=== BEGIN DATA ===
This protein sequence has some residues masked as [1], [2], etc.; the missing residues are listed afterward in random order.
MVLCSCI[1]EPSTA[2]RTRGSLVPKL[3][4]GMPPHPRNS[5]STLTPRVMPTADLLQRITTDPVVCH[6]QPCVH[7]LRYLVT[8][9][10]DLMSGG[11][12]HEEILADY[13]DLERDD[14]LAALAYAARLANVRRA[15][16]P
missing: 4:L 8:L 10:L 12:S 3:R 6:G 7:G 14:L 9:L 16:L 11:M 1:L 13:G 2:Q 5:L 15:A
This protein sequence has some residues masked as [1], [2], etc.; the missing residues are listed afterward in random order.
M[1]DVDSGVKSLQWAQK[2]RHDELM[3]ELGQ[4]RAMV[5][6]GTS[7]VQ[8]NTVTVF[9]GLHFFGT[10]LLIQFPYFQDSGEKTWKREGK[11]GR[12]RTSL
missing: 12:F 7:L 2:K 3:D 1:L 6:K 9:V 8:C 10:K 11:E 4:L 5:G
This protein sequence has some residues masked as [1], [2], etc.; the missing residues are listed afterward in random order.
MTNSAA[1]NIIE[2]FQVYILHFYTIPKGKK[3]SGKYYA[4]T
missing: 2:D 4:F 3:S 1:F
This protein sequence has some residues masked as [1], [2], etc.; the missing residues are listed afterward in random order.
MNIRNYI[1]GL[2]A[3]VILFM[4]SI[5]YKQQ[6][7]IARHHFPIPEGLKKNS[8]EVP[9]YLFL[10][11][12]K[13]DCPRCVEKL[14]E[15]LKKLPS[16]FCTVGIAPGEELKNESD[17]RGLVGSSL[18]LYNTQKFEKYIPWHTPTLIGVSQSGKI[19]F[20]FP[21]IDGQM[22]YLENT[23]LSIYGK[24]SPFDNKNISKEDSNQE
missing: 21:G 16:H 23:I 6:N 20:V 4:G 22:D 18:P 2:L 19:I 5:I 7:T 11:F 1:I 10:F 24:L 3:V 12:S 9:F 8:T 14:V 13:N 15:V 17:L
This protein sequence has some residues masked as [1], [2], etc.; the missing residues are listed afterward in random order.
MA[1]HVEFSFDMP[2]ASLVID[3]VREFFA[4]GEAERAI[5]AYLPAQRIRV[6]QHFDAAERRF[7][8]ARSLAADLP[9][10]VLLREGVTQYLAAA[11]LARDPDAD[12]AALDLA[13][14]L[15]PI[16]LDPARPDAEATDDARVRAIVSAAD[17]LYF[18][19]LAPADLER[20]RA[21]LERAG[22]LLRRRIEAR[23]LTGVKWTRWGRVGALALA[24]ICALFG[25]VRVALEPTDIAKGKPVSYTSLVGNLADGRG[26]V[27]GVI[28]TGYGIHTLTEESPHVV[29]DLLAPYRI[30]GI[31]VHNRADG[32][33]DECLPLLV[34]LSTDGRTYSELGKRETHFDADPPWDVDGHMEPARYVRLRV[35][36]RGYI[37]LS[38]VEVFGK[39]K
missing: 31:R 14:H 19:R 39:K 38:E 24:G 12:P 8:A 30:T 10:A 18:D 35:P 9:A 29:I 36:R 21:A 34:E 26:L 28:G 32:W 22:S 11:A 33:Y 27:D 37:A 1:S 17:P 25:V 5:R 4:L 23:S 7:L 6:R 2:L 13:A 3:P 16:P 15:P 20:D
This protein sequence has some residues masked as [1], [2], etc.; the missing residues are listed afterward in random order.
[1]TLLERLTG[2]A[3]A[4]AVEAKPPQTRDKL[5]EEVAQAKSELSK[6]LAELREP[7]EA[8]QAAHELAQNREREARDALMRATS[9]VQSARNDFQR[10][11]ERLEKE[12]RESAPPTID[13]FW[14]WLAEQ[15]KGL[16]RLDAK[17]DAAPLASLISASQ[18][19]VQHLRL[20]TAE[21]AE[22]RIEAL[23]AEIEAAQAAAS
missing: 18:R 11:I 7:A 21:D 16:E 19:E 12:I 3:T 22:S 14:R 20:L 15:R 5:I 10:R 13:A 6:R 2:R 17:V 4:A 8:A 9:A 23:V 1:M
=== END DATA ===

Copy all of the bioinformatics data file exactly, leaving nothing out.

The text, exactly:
This protein sequence has some residues masked as [1], [2], etc.; the missing residues are listed afterward in random order.
MVLCSCI[1]EPSTA[2]RTRGSLVPKL[3][4]GMPPHPRNS[5]STLTPRVMPTADLLQRITTDPVVCH[6]QPCVH[7]LRYLVT[8][9][10]DLMSGG[11][12]HEEILADY[13]DLERDD[14]LAALAYAARLANVRRA[15][16]P
missing: 4:L 8:L 10:L 12:S 3:R 6:G 7:G 14:L 9:L 16:L 11:M 1:L 13:G 2:Q 5:L 15:A
This protein sequence has some residues masked as [1], [2], etc.; the missing residues are listed afterward in random order.
M[1]DVDSGVKSLQWAQK[2]RHDELM[3]ELGQ[4]RAMV[5][6]GTS[7]VQ[8]NTVTVF[9]GLHFFGT[10]LLIQFPYFQDSGEKTWKREGK[11]GR[12]RTSL
missing: 12:F 7:L 2:K 3:D 1:L 6:K 9:V 8:C 10:K 11:E 4:L 5:G
This protein sequence has some residues masked as [1], [2], etc.; the missing residues are listed afterward in random order.
MTNSAA[1]NIIE[2]FQVYILHFYTIPKGKK[3]SGKYYA[4]T
missing: 2:D 4:F 3:S 1:F
This protein sequence has some residues masked as [1], [2], etc.; the missing residues are listed afterward in random order.
MNIRNYI[1]GL[2]A[3]VILFM[4]SI[5]YKQQ[6][7]IARHHFPIPEGLKKNS[8]EVP[9]YLFL[10][11][12]K[13]DCPRCVEKL[14]E[15]LKKLPS[16]FCTVGIAPGEELKNESD[17]RGLVGSSL[18]LYNTQKFEKYIPWHTPTLIGVSQSGKI[19]F[20]FP[21]IDGQM[22]YLENT[23]LSIYGK[24]SPFDNKNISKEDSNQE
missing: 21:G 16:H 23:I 6:N 20:V 4:G 22:D 18:P 2:L 19:I 5:I 7:T 11:F 1:I 10:F 24:L 3:V 12:S 9:F 8:T 14:V 13:N 15:V 17:L
This protein sequence has some residues masked as [1], [2], etc.; the missing residues are listed afterward in random order.
MA[1]HVEFSFDMP[2]ASLVID[3]VREFFA[4]GEAERAI[5]AYLPAQRIRV[6]QHFDAAERRF[7][8]ARSLAADLP[9][10]VLLREGVTQYLAAA[11]LARDPDAD[12]AALDLA[13][14]L[15]PI[16]LDPARPDAEATDDARVRAIVSAAD[17]LYF[18][19]LAPADLER[20]RA[21]LERAG[22]LLRRRIEAR[23]LTGVKWTRWGRVGALALA[24]ICALFG[25]VRVALEPTDIAKGKPVSYTSLVGNLADGRG[26]V[27]GVI[28]TGYGIHTLTEESPHVV[29]DLLAPYRI[30]GI[31]VHNRADG[32][33]DECLPLLV[34]LSTDGRTYSELGKRETHFDADPPWDVDGHMEPARYVRLRV[35][36]RGYI[37]LS[38]VEVFGK[39]K
missing: 31:R 14:H 19:R 39:K 38:E 24:G 12:P 8:A 30:T 10:A 18:D 35:P 9:A 29:I 36:R 21:A 34:E 26:L 28:G 32:W 22:S 11:A 33:Y 27:D 37:A 1:S 17:P 25:V 5:R 4:L 23:S 7:L 6:R 2:L 13:A 3:P 16:P 15:P 20:D
This protein sequence has some residues masked as [1], [2], etc.; the missing residues are listed afterward in random order.
[1]TLLERLTG[2]A[3]A[4]AVEAKPPQTRDKL[5]EEVAQAKSELSK[6]LAELREP[7]EA[8]QAAHELAQNREREARDALMRATS[9]VQSARNDFQR[10][11]ERLEKE[12]RESAPPTID[13]FW[14]WLAEQ[15]KGL[16]RLDAK[17]DAAPLASLISASQ[18][19]VQHLRL[20]TAE[21]AE[22]RIEAL[23]AEIEAAQAAAS
missing: 18:R 11:I 7:A 21:D 16:E 19:E 12:I 3:T 22:S 14:R 20:L 15:R 5:I 10:R 13:A 6:R 2:R 17:V 4:A 8:A 9:A 23:V 1:M